Sunday, January 9, 2011

Ohio School Boards Association Award of Achievement.

The Ohio School Boards Association (OSBA) is an organization that represents the 3000+ school board members in the state. Districts join OSBA using taxpayer funds. For large districts, the charge is 70% of the District's Cost Per Pupil, so in Worthington, that works out to $9261/year for 2011. For your $9261, OSBA provides a number of "free" services, some of which are significant such as providing lobbying support for districts and legal advice on school board related matters to board members.

OSBA also has many opportunities for "training". These are fee-based classes that school board members can take to become better, more informed school board members. I've attended a number of OSBA sessions, notably the OSBA Capital Conference, and have found them to be helpful in understanding various aspects of school board governance.

The other day, I received this communication from OSBA in the mail and it inspired this blog post. The mailer describes the OSBA "Award of Achievement". How does one get the "Award of Achievement". Simple. Enroll is as many OSBA taxpayer funded classes as possible.

Now, I'm a big believer in board members learning everything they can about the business of education in the state in order to best represent their constituents, however, I am not a fan of spending taxpayer dollars to do so. Every dollar that board members spend on themselves is a dollar that is taken away from the teachers, students and programs that they are able to offer. This mailer seeks to use the ego-boosting "Award of Achievement" as a way to artificially get board members across the state to take classes and spend taxpayer money. In fact, it goes beyond that. It also introduces the "Master Board Member" as one who takes even more classes over an extended period of time.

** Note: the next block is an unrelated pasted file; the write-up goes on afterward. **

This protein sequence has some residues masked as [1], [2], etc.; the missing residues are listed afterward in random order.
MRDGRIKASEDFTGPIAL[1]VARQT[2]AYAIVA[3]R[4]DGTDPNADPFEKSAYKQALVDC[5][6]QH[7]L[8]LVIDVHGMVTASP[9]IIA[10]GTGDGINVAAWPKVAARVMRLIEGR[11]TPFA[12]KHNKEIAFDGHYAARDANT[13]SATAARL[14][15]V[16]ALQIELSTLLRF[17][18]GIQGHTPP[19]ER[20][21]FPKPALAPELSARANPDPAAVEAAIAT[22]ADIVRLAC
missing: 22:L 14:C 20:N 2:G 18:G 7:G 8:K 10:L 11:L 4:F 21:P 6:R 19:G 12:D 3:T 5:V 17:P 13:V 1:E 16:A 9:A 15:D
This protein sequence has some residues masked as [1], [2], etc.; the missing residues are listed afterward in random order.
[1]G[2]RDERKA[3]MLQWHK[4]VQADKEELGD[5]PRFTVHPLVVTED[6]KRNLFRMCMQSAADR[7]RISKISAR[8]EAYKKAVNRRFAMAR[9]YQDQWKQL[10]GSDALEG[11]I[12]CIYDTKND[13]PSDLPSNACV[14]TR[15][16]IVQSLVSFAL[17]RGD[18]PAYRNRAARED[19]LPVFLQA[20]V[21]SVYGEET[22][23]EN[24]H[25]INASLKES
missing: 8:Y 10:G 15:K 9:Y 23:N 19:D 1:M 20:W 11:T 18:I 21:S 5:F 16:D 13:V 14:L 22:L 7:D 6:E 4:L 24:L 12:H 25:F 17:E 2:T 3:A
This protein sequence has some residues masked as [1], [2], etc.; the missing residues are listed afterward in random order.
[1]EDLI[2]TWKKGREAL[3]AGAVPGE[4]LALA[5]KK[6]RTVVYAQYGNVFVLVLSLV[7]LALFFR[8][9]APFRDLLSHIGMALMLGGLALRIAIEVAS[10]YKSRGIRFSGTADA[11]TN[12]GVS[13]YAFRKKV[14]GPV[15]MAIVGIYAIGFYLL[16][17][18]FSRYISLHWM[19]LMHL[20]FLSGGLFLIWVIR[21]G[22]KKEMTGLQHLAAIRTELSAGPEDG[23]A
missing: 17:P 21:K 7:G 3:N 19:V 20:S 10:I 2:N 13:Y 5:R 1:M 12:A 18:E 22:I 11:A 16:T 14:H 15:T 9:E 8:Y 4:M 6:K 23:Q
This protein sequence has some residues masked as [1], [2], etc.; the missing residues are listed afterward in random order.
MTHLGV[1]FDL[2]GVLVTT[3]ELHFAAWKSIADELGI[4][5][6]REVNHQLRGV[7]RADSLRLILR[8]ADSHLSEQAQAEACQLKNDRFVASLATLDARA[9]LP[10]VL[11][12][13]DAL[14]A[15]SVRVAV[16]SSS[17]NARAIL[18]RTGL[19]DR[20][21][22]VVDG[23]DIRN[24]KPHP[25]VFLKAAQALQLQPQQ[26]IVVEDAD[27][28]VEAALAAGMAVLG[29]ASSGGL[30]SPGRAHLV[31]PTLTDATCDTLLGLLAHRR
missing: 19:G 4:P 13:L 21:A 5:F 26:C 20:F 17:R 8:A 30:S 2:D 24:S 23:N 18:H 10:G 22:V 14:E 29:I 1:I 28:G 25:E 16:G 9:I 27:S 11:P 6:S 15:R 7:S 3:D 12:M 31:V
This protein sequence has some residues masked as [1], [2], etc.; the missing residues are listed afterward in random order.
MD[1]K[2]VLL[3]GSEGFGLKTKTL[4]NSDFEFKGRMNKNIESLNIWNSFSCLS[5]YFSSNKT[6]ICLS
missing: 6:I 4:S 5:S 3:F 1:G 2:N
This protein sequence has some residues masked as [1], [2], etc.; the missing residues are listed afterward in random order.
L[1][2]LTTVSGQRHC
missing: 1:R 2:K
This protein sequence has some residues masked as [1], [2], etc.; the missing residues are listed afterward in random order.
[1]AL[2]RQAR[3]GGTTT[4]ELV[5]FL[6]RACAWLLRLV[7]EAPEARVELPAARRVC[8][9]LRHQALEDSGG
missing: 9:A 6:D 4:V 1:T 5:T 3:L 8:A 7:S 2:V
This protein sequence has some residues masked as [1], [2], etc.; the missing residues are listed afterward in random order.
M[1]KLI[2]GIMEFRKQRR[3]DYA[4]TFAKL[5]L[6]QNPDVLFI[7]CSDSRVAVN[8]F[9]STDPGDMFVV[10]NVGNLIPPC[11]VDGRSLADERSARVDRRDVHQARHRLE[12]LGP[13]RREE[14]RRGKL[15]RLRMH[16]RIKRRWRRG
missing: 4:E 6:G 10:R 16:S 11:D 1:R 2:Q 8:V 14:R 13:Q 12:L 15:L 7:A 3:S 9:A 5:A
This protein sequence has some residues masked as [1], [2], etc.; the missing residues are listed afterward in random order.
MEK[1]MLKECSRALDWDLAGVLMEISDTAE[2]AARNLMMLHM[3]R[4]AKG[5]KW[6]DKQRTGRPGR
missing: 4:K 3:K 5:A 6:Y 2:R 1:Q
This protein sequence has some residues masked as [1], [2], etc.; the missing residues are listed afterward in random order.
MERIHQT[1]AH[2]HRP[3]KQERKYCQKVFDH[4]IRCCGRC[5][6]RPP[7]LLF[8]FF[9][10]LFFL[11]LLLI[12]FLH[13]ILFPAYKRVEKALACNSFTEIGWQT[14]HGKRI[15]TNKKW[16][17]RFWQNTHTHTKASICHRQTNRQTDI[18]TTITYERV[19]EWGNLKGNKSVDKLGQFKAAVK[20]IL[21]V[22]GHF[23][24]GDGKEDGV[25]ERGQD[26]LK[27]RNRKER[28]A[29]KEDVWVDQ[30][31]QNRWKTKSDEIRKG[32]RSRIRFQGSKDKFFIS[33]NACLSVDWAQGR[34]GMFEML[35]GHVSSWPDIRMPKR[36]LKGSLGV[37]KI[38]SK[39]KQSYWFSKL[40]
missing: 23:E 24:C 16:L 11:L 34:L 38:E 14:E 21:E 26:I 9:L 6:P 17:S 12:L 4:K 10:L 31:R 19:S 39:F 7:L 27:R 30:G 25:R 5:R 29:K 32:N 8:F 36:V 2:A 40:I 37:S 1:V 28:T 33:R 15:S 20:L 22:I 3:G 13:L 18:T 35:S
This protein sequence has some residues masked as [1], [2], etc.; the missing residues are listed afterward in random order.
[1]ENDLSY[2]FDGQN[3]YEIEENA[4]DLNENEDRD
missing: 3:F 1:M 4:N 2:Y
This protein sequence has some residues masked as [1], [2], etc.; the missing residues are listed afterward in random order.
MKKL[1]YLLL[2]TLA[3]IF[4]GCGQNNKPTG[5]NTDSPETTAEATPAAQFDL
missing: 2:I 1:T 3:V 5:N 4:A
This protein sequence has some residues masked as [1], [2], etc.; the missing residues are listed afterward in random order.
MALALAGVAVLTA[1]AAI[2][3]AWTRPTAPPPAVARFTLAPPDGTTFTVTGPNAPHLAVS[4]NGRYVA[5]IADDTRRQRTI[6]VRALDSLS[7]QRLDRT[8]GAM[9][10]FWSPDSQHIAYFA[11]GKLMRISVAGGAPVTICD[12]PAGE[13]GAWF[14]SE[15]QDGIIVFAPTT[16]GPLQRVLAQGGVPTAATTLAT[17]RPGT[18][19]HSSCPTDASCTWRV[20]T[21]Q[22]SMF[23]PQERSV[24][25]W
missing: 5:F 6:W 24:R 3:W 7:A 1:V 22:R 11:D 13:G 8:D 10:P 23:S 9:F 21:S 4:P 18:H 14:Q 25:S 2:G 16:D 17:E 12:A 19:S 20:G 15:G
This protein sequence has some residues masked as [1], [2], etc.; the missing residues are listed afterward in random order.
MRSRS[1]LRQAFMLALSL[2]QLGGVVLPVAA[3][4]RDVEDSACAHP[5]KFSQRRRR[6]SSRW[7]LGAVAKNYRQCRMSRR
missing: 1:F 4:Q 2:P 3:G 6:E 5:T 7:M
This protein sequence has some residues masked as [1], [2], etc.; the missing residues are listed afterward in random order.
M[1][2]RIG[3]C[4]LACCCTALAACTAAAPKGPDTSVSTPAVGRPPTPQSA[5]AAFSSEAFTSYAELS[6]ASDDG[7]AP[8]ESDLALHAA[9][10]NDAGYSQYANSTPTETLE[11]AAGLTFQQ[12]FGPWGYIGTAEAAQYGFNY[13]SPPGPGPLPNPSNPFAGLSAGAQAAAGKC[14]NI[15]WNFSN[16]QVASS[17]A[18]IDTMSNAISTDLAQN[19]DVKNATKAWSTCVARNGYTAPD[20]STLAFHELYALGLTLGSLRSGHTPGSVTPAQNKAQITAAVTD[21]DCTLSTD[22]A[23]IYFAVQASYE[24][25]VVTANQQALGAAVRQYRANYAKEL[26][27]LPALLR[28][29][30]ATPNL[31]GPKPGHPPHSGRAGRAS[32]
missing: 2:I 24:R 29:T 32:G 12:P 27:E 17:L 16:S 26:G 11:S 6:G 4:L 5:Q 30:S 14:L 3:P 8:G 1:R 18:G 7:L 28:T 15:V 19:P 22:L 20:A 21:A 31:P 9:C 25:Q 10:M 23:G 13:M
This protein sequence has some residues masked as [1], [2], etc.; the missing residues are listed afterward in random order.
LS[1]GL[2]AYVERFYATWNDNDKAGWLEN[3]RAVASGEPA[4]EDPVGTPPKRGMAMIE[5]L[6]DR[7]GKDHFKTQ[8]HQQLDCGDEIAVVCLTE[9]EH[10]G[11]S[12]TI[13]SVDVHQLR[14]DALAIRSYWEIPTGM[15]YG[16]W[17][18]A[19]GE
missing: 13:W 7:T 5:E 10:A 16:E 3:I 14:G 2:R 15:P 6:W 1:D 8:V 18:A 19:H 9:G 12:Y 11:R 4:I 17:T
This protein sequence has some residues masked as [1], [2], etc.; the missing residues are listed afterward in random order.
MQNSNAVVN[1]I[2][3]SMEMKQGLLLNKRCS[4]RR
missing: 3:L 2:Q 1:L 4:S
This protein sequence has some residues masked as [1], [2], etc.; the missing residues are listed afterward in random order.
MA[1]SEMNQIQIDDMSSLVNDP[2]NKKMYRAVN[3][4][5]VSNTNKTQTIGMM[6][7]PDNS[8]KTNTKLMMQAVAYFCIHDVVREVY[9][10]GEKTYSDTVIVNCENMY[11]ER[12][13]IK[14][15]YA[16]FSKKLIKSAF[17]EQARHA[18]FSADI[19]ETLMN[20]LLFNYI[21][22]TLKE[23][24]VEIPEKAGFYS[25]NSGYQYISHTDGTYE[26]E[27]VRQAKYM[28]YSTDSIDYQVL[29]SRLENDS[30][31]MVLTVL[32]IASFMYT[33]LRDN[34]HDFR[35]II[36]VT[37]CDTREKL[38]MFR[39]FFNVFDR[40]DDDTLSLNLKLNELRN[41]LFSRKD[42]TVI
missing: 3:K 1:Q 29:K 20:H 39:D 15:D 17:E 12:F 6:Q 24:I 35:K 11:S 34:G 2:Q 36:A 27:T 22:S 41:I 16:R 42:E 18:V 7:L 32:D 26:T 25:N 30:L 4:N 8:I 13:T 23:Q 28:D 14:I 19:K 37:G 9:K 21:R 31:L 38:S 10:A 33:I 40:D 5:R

Now, don't misunderstand my rant. I'm not saying that all OSBA classes are bad or a waste of money, I'm ranting against OSBA's self-serving "Award of Achievement" and "Master Board Member" status symbols as a way to drum up business. By all means, board members should take classes if they feel the need to get educated on a particular topic, but they should make sure they are doing so for the right reasons. If OSBA wants to recognize board members for excellence, it should pick criteria that does not make profits for OSBA. Otherwise, it would be like Kroger issuing an award of achievement for buying a certain amount of groceries over the course of year which is to say.. meaningless.

No comments:

Post a Comment